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SUSE's YaST Team Drops Cockpit With New Installer Code

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  • SUSE's YaST Team Drops Cockpit With New Installer Code

    Phoronix: SUSE's YaST Team Drops Cockpit With New Installer Code

    SUSE/openSUSE has been busy crafting a next-gen Linux installer that is a web-based installer and originally known as D-Installer but now going by the name Agama...

    Phoronix, Linux Hardware Reviews, Linux hardware benchmarks, Linux server benchmarks, Linux benchmarking, Desktop Linux, Linux performance, Open Source graphics, Linux How To, Ubuntu benchmarks, Ubuntu hardware, Phoronix Test Suite

  • #2
    HTTP, even on the installer...

    Installing openSUSE is a very unpredictable activity - sometimes it installs flawlessly, sometimes workarounds are required to get the installer to show up, and sometimes it fails.
    The resulting installation is consistent though and somehow works better than the installer.

    On my old server, the installer would not start up due to a missing floppy controller. Disabling it in BIOS fixed the issue. Worked flawlessly after installation.
    On this cheap Ryzen laptop, black screen. Had to plug in an HDMI display for it to appear (and eventually found out the brightness was being set to 0). Also worked flawlessly after installation.
    On this old Mac, it failed at the GRUB stage. A manual fix later, and then it works flawlessly as well.

    Otherwise, the installer is simple and straight to the point. I wonder why do people not use openSUSE more...

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    • #3
      they'll never convince me that this BS are better than traditional TUI installer

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      • #4
        Originally posted by tildearrow View Post
        ...
        Otherwise, the installer is simple and straight to the point. I wonder why do people not use openSUSE more...
        last time i've tried to use it i couldn't set the sound card to work as any other distros.
        previous time i had issue with network if i recall correctly
        before that i had other issues that i dont remember anymore.

        to sum it up ive tried but fail to make it work as any ubuntu/mint (that i was using at that time) i was using during those attempts. for you the installer had problems but for me the distro had issues. also i don't really liked that yast.

        but during the times i was discovering linux (ubuntu) i also tried opensuse and it felt better then. but that was a long time ago....i think i had amd thunderbird back then.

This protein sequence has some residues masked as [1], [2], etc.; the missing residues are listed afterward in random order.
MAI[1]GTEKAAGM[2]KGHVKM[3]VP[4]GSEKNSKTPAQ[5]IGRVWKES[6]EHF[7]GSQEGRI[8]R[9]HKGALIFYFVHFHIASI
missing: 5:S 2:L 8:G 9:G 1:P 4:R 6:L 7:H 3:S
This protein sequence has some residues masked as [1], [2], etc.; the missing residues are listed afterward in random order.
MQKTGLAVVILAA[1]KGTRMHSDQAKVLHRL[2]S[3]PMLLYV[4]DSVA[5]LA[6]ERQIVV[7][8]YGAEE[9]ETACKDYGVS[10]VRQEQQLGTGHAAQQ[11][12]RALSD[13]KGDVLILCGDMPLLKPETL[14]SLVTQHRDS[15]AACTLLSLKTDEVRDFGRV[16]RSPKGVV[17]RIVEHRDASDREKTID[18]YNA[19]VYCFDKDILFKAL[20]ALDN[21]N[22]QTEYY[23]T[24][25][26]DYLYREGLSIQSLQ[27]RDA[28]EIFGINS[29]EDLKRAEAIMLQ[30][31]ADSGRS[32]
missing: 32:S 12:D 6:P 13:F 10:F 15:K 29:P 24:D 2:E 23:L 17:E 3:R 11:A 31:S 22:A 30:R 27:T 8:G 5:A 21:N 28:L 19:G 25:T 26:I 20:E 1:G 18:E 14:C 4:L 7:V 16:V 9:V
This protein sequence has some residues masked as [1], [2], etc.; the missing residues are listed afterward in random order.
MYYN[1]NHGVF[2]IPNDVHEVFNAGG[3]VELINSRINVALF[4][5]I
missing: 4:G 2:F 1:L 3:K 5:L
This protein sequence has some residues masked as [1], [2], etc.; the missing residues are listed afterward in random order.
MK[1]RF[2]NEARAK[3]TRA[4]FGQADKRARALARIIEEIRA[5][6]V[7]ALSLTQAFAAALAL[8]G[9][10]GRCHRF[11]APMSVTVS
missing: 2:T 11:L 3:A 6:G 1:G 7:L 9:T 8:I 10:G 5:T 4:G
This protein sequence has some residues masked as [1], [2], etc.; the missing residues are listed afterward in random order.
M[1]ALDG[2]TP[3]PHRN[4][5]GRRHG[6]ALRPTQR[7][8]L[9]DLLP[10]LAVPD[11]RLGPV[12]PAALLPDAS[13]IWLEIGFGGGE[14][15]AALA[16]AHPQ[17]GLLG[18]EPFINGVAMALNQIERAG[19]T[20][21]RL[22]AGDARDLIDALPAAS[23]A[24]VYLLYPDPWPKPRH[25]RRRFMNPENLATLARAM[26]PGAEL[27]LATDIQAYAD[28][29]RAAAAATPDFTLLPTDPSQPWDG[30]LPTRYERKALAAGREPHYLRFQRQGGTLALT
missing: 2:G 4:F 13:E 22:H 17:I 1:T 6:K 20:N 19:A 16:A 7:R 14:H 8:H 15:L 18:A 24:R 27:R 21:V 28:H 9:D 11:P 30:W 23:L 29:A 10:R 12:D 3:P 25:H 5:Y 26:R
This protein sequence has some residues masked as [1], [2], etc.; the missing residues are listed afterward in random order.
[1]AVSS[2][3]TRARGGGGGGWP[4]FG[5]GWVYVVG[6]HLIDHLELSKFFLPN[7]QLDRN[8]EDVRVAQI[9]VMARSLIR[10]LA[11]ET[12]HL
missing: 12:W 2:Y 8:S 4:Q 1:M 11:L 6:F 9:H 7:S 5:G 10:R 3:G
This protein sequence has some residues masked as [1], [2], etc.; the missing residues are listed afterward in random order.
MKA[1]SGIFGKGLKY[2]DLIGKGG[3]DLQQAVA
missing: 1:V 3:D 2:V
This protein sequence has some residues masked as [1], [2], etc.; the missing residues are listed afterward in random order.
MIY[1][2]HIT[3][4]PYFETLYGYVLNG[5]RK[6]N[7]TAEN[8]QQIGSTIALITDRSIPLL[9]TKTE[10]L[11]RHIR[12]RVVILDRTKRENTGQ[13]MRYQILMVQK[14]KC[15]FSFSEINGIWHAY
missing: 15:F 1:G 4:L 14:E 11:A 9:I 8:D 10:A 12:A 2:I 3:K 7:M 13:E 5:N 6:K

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        • #5
          Originally posted by cynic View Post
          they'll never convince me that this BS are better than traditional TUI installer
          You're not the intended audience. Nobody is trying to convince you of anything. Stick with BSD.

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          • #6
            Not too ago I did a minimal openSUSE Tumbleweed VM install. Cannot remember install process, but no issues. Sway runs fine on a 5th Gen i7 virtualized on top of UTM/QEMU. All and all feels pretty polished.

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            • #7
              Automated Bootstrap Script beats all GUI installers

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              • #8
                Originally posted by tildearrow View Post
                HTTP, even on the installer...
                Makes sense if remote install is a major usecase.

                Fedora/Red Hat are also working towards a Cockpit-based anaconda installer. It has been pushed back a couple of releases but might have a version available for the Workstation installer in Fedora 41.

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                • #9
                  Originally posted by cynic View Post
                  they'll never convince me that this BS are better than traditional TUI installer
                  its loads better when all you have is a real base system and an ethernet port

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                  • #10
                    Originally posted by Quackdoc View Post

                    its loads better when all you have is a real base system and an ethernet port
                    You don't even need an ethernet port. Connecting a "fresh" OS to the internet during installation, when it is least protected is a security risk.

                    Deterministic offline installs are the way. Then update (again, preferably offline) once the system is suitably locked down.

                    Why do people make such a mess of something as simple as installation?

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